Is There Lint In Your AC’s Drain Line?

Even if you dust and vacuum regularly, there is bound to be some dust in your home. And some of that dust will inevitably end up in or on your air conditioner. Sometimes, the dust or lint may even find its way into a part of your AC unit known as the condensate drain tube. Here's how to recognize that problem and how to deal with it.

How to Identify Lint or Dust in Your Condensate Drain Tube

First, you need to locate the condensate drain tube. On most air conditioners, it is a clear and flexible piece of tubing. It will look like a thin, semi-transparent garden hose. The tube usually comes out from the bottom of the indoor component of your air conditioner. The opposite end will be positioned in a sink or over a drain.

Once you locate the condensate drain tube, you can check to see whether it is clogged. Look down the length of the tube. Do you see any green, black, brown, or gray grime inside of it? Also, look at the floor around your air conditioner. If there's water on the floor, this is a key sign of a blockage. The water will hit the obstruction and then flow backward out of the tube instead of flowing to the drain or sink.

How to Deal With a Blocked Condensate Drain Tube

First, you need to deal with the water on the floor around the AC unit. Use some towels to mop it up. Then, put another towel down to catch the additional drips. It is generally safe to keep running your AC unit with this blockage, but you'll need to change out that towel a couple of times per day to keep things dry.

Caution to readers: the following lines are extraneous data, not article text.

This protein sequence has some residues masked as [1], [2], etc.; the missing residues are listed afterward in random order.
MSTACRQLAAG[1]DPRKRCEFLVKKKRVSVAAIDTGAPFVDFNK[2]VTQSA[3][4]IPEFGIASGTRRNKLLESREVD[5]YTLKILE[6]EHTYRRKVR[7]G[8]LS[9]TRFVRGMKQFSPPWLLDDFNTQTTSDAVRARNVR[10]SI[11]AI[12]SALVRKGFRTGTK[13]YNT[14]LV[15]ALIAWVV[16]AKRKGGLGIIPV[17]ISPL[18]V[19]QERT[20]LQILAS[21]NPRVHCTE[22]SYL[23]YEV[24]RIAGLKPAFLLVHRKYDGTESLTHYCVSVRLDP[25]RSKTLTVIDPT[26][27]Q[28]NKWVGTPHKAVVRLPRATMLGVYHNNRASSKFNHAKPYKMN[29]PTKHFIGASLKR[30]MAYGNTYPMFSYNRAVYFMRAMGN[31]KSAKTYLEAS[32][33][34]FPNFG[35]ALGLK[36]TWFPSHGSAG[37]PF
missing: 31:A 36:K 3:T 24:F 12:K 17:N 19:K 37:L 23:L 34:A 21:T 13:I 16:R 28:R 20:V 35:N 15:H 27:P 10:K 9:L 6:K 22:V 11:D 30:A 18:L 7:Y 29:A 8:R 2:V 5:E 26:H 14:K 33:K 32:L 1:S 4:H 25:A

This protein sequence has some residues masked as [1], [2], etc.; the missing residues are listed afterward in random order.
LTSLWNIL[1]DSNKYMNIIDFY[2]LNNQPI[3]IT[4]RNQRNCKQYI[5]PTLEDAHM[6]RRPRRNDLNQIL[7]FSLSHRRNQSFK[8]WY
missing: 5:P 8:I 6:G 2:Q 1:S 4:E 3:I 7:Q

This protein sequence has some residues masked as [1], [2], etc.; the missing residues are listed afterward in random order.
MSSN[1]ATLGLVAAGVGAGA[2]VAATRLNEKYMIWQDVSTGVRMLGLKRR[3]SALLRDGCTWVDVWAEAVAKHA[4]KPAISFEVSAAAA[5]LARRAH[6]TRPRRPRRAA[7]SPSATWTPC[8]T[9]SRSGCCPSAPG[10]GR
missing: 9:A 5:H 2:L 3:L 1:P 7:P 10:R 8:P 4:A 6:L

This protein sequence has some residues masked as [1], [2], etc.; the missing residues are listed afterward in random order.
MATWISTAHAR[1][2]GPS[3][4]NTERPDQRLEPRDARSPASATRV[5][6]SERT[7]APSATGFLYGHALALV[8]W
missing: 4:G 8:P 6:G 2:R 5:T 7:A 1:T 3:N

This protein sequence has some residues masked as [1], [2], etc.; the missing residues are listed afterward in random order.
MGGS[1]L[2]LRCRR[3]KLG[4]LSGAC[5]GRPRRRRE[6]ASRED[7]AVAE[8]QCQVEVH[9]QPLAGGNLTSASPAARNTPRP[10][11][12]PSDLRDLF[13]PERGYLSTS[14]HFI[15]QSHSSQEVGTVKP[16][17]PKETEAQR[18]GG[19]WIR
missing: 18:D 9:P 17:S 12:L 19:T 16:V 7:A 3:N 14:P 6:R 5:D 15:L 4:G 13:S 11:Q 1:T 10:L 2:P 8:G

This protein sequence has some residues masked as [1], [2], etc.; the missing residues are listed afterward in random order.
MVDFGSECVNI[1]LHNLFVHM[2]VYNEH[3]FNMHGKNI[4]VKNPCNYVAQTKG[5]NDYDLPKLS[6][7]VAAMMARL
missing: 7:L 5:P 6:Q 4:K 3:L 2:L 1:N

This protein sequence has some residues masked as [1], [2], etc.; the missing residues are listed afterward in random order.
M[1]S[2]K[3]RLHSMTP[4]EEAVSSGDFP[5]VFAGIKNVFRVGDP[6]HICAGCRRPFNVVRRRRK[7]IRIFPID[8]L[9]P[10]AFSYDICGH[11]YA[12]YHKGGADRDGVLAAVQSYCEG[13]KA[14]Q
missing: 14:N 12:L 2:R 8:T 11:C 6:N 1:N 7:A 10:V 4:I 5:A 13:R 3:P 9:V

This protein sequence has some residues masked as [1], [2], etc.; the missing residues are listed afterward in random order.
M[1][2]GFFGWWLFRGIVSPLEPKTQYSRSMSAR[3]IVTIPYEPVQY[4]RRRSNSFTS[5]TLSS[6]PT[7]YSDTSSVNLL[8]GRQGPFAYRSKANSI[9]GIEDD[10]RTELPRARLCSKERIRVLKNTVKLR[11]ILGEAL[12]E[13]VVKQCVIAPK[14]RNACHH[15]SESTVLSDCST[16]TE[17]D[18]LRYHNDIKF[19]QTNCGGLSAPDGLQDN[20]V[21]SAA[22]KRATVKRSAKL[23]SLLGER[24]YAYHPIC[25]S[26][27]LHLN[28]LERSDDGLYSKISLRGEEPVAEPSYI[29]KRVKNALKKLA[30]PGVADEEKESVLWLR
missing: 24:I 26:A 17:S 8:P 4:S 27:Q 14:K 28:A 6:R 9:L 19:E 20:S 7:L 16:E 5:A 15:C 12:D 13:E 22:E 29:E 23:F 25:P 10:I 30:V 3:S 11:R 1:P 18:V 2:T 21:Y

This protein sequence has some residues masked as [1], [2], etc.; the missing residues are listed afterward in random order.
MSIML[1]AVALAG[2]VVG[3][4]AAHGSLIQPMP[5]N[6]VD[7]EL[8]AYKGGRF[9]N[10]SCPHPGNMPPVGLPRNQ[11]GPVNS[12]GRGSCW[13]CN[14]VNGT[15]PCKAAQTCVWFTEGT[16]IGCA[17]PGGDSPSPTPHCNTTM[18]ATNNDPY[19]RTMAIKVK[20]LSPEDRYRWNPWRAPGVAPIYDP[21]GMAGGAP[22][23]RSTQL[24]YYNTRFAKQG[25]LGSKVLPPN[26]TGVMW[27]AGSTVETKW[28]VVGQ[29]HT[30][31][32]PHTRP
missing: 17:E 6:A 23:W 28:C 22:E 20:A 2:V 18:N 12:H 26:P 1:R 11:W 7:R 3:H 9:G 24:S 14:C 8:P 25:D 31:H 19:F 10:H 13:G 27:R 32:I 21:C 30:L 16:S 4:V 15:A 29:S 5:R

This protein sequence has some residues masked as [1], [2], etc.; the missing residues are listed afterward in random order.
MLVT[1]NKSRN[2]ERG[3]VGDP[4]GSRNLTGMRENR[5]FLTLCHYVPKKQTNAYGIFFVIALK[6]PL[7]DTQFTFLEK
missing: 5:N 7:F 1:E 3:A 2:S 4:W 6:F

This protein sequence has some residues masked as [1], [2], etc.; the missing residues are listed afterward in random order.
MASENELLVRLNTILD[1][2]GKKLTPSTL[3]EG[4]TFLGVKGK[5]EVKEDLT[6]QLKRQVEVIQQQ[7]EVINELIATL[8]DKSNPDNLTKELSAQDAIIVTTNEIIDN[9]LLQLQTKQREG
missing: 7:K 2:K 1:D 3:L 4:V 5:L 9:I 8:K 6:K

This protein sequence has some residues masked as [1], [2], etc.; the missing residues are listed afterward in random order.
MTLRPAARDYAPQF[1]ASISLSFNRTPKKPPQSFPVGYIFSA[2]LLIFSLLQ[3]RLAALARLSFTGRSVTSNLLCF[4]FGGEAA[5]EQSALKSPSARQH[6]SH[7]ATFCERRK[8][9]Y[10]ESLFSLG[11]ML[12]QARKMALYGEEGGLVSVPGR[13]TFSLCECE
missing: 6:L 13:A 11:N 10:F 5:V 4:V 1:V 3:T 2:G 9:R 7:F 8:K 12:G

Next, call an HVAC contractor. They will come out and confirm that your problems are, indeed, due to the link blocking your condensate drain line. They can then either clean out the line or replace it. Since the tubing used to make condensate drain lines is pretty inexpensive, some HVAC contractors will just opt to replace a blocked line rather than spend the time to clear the clog. This repair only takes a few minutes. They disconnect the old line, cut the new one to size, and slide it into place.

AC units can get dirty sometimes, and that lint may eventually clog the condensate drain line. Make sure you're keeping your eyes out for this issue.

Reach out to a company that offers residential air conditioning services to learn more.